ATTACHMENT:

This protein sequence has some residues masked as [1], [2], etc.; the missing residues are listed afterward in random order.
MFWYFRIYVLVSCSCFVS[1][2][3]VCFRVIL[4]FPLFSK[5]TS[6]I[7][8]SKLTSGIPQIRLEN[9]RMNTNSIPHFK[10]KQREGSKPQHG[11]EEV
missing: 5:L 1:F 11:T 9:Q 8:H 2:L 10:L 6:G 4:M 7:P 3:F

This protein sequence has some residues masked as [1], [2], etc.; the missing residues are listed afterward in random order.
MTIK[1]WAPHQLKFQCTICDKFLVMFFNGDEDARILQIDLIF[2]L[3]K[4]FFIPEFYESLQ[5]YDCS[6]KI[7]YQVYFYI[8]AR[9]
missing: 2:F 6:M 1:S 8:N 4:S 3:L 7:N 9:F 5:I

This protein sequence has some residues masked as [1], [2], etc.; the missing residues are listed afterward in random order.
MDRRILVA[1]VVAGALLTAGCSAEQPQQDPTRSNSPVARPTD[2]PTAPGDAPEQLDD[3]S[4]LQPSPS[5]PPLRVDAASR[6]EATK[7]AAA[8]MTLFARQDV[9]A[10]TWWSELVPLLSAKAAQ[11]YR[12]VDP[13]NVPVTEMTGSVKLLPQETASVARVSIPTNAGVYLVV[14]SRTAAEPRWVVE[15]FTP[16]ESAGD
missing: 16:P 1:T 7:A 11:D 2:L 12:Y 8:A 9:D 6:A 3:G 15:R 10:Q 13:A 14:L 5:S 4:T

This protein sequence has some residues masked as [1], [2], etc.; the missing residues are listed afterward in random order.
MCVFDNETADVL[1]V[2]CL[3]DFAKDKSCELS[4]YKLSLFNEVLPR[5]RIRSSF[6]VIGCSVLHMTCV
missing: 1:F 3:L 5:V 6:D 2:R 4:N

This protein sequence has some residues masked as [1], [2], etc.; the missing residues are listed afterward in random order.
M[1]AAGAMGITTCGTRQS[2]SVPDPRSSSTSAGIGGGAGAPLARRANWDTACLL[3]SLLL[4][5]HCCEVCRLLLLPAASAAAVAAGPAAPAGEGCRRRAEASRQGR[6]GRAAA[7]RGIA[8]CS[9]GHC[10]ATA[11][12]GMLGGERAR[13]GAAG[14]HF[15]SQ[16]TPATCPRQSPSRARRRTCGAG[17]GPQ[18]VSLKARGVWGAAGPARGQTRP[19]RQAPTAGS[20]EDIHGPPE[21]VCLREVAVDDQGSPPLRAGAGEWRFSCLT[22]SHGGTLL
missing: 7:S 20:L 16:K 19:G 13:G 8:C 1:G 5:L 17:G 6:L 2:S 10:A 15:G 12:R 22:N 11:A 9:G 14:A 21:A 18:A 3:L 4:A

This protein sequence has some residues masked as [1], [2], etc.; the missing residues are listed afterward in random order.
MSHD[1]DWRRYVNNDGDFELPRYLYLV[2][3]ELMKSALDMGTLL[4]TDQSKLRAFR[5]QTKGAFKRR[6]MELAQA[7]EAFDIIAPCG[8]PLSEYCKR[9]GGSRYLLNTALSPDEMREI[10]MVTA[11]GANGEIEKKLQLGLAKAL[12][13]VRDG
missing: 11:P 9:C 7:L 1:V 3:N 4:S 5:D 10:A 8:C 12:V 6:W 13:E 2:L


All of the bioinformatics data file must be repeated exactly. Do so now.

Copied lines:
This protein sequence has some residues masked as [1], [2], etc.; the missing residues are listed afterward in random order.
MFWYFRIYVLVSCSCFVS[1][2][3]VCFRVIL[4]FPLFSK[5]TS[6]I[7][8]SKLTSGIPQIRLEN[9]RMNTNSIPHFK[10]KQREGSKPQHG[11]EEV
missing: 5:L 1:F 11:T 9:Q 8:H 2:L 10:L 6:G 4:M 7:P 3:F

This protein sequence has some residues masked as [1], [2], etc.; the missing residues are listed afterward in random order.
MTIK[1]WAPHQLKFQCTICDKFLVMFFNGDEDARILQIDLIF[2]L[3]K[4]FFIPEFYESLQ[5]YDCS[6]KI[7]YQVYFYI[8]AR[9]
missing: 2:F 6:M 1:S 8:N 4:S 3:L 7:N 9:F 5:I

This protein sequence has some residues masked as [1], [2], etc.; the missing residues are listed afterward in random order.
MDRRILVA[1]VVAGALLTAGCSAEQPQQDPTRSNSPVARPTD[2]PTAPGDAPEQLDD[3]S[4]LQPSPS[5]PPLRVDAASR[6]EATK[7]AAA[8]MTLFARQDV[9]A[10]TWWSELVPLLSAKAAQ[11]YR[12]VDP[13]NVPVTEMTGSVKLLPQETASVARVSIPTNAGVYLVV[14]SRTAAEPRWVVE[15]FTP[16]ESAGD
missing: 16:P 1:T 7:A 11:D 2:L 12:Y 8:A 9:D 6:A 3:G 15:R 10:Q 13:A 14:L 5:S 4:T

This protein sequence has some residues masked as [1], [2], etc.; the missing residues are listed afterward in random order.
MCVFDNETADVL[1]V[2]CL[3]DFAKDKSCELS[4]YKLSLFNEVLPR[5]RIRSSF[6]VIGCSVLHMTCV
missing: 1:F 3:L 5:V 6:D 2:R 4:N

This protein sequence has some residues masked as [1], [2], etc.; the missing residues are listed afterward in random order.
M[1]AAGAMGITTCGTRQS[2]SVPDPRSSSTSAGIGGGAGAPLARRANWDTACLL[3]SLLL[4][5]HCCEVCRLLLLPAASAAAVAAGPAAPAGEGCRRRAEASRQGR[6]GRAAA[7]RGIA[8]CS[9]GHC[10]ATA[11][12]GMLGGERAR[13]GAAG[14]HF[15]SQ[16]TPATCPRQSPSRARRRTCGAG[17]GPQ[18]VSLKARGVWGAAGPARGQTRP[19]RQAPTAGS[20]EDIHGPPE[21]VCLREVAVDDQGSPPLRAGAGEWRFSCLT[22]SHGGTLL
missing: 7:S 20:L 16:K 19:G 13:G 8:C 1:G 5:L 17:G 6:L 2:S 10:A 15:G 12:R 22:N 11:A 9:G 14:A 21:A 18:A 3:L 4:A

This protein sequence has some residues masked as [1], [2], etc.; the missing residues are listed afterward in random order.
MSHD[1]DWRRYVNNDGDFELPRYLYLV[2][3]ELMKSALDMGTLL[4]TDQSKLRAFR[5]QTKGAFKRR[6]MELAQA[7]EAFDIIAPCG[8]PLSEYCKR[9]GGSRYLLNTALSPDEMREI[10]MVTA[11]GANGEIEKKLQLGLAKAL[12][13]VRDG
missing: 11:P 9:C 7:L 1:V 3:N 4:S 5:D 10:A 8:C 12:V 6:W 13:E 2:L